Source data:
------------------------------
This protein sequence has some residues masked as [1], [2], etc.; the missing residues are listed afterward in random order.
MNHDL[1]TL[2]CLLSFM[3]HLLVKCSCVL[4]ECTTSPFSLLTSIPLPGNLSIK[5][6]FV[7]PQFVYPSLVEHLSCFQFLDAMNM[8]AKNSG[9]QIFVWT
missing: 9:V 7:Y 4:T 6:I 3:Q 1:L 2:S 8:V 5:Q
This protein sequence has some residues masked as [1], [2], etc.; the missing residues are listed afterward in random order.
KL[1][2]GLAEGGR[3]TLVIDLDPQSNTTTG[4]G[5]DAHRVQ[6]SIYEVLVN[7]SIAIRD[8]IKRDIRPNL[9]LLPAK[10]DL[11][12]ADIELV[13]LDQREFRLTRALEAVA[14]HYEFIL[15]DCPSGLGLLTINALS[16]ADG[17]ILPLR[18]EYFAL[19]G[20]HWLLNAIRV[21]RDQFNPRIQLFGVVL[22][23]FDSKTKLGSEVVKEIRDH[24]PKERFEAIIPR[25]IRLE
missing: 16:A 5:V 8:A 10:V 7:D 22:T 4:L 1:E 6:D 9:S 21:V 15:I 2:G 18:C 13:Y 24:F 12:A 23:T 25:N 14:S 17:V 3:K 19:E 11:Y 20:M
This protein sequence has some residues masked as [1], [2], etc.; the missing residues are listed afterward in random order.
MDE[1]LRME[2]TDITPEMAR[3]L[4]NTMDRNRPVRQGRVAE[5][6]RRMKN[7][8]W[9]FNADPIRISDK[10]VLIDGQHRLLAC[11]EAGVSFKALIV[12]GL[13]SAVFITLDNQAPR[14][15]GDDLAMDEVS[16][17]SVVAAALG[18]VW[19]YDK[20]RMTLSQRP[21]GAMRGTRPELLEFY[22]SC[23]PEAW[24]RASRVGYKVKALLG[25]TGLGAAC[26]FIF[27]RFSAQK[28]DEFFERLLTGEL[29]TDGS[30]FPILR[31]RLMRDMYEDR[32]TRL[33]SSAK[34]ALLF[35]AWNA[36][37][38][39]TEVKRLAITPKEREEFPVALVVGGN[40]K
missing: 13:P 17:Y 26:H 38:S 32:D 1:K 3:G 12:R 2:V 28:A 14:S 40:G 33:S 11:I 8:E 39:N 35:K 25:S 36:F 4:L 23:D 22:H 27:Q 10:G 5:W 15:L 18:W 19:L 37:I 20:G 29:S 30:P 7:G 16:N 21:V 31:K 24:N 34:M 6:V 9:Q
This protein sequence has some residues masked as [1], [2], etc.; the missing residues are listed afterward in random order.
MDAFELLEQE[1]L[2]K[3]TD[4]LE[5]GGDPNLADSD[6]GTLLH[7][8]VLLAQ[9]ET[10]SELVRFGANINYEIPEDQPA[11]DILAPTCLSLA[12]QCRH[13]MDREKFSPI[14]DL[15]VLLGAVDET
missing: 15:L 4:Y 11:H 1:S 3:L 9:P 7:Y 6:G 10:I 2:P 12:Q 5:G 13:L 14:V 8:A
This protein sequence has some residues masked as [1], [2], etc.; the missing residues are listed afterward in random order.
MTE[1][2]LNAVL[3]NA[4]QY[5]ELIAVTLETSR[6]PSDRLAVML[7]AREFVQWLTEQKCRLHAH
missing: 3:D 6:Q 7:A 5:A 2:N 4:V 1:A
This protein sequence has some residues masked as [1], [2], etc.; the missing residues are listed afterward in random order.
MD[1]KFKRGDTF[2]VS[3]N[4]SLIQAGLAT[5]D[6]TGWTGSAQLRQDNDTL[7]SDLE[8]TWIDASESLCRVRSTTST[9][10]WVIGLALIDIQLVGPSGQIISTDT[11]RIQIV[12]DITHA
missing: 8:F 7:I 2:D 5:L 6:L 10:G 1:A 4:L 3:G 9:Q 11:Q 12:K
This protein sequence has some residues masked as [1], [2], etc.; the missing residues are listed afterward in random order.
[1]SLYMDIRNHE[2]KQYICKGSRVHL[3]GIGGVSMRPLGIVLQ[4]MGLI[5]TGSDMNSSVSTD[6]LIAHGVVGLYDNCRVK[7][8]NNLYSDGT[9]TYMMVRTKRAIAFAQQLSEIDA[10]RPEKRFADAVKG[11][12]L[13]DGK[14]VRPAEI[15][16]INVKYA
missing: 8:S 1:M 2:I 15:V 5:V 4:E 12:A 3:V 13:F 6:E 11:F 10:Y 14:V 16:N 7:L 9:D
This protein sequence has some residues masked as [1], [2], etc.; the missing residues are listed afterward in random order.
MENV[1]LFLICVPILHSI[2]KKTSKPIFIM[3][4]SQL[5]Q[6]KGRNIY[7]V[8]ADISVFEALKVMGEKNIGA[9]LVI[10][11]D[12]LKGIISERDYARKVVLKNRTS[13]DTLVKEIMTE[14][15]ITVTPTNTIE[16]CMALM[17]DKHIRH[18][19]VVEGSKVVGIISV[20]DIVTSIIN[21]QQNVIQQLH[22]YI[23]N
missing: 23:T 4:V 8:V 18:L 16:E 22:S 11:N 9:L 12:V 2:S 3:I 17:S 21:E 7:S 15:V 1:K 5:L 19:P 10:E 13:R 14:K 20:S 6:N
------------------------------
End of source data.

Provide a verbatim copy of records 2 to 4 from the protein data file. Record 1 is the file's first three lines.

This protein sequence has some residues masked as [1], [2], etc.; the missing residues are listed afterward in random order.
KL[1][2]GLAEGGR[3]TLVIDLDPQSNTTTG[4]G[5]DAHRVQ[6]SIYEVLVN[7]SIAIRD[8]IKRDIRPNL[9]LLPAK[10]DL[11][12]ADIELV[13]LDQREFRLTRALEAVA[14]HYEFIL[15]DCPSGLGLLTINALS[16]ADG[17]ILPLR[18]EYFAL[19]G[20]HWLLNAIRV[21]RDQFNPRIQLFGVVL[22][23]FDSKTKLGSEVVKEIRDH[24]PKERFEAIIPR[25]IRLE
missing: 16:A 5:V 8:A 10:V 7:D 22:T 4:L 1:E 6:D 9:S 21:V 15:I 2:G 18:C 13:Y 24:F 12:A 23:T 25:N 14:S 17:V 3:K 19:E 11:Y 20:M
This protein sequence has some residues masked as [1], [2], etc.; the missing residues are listed afterward in random order.
MDE[1]LRME[2]TDITPEMAR[3]L[4]NTMDRNRPVRQGRVAE[5][6]RRMKN[7][8]W[9]FNADPIRISDK[10]VLIDGQHRLLAC[11]EAGVSFKALIV[12]GL[13]SAVFITLDNQAPR[14][15]GDDLAMDEVS[16][17]SVVAAALG[18]VW[19]YDK[20]RMTLSQRP[21]GAMRGTRPELLEFY[22]SC[23]PEAW[24]RASRVGYKVKALLG[25]TGLGAAC[26]FIF[27]RFSAQK[28]DEFFERLLTGEL[29]TDGS[30]FPILR[31]RLMRDMYEDR[32]TRL[33]SSAK[34]ALLF[35]AWNA[36][37][38][39]TEVKRLAITPKEREEFPVALVVGGN[40]K
missing: 13:P 17:Y 26:H 38:S 32:D 1:K 3:G 12:R 2:V 28:A 14:S 40:G 33:S 11:I 8:E 39:N 35:K 25:S 36:F 4:L 23:D 22:H 27:Q 10:G 5:W 15:L 18:W 19:L 37:I 20:G 29:S 30:P 7:G 16:N 21:V 31:K 24:N 34:M 6:V 9:Q
This protein sequence has some residues masked as [1], [2], etc.; the missing residues are listed afterward in random order.
MDAFELLEQE[1]L[2]K[3]TD[4]LE[5]GGDPNLADSD[6]GTLLH[7][8]VLLAQ[9]ET[10]SELVRFGANINYEIPEDQPA[11]DILAPTCLSLA[12]QCRH[13]MDREKFSPI[14]DL[15]VLLGAVDET
missing: 15:L 4:Y 11:H 1:S 3:L 9:P 7:Y 6:G 10:I 2:P 12:Q 5:G 13:L 14:V 8:A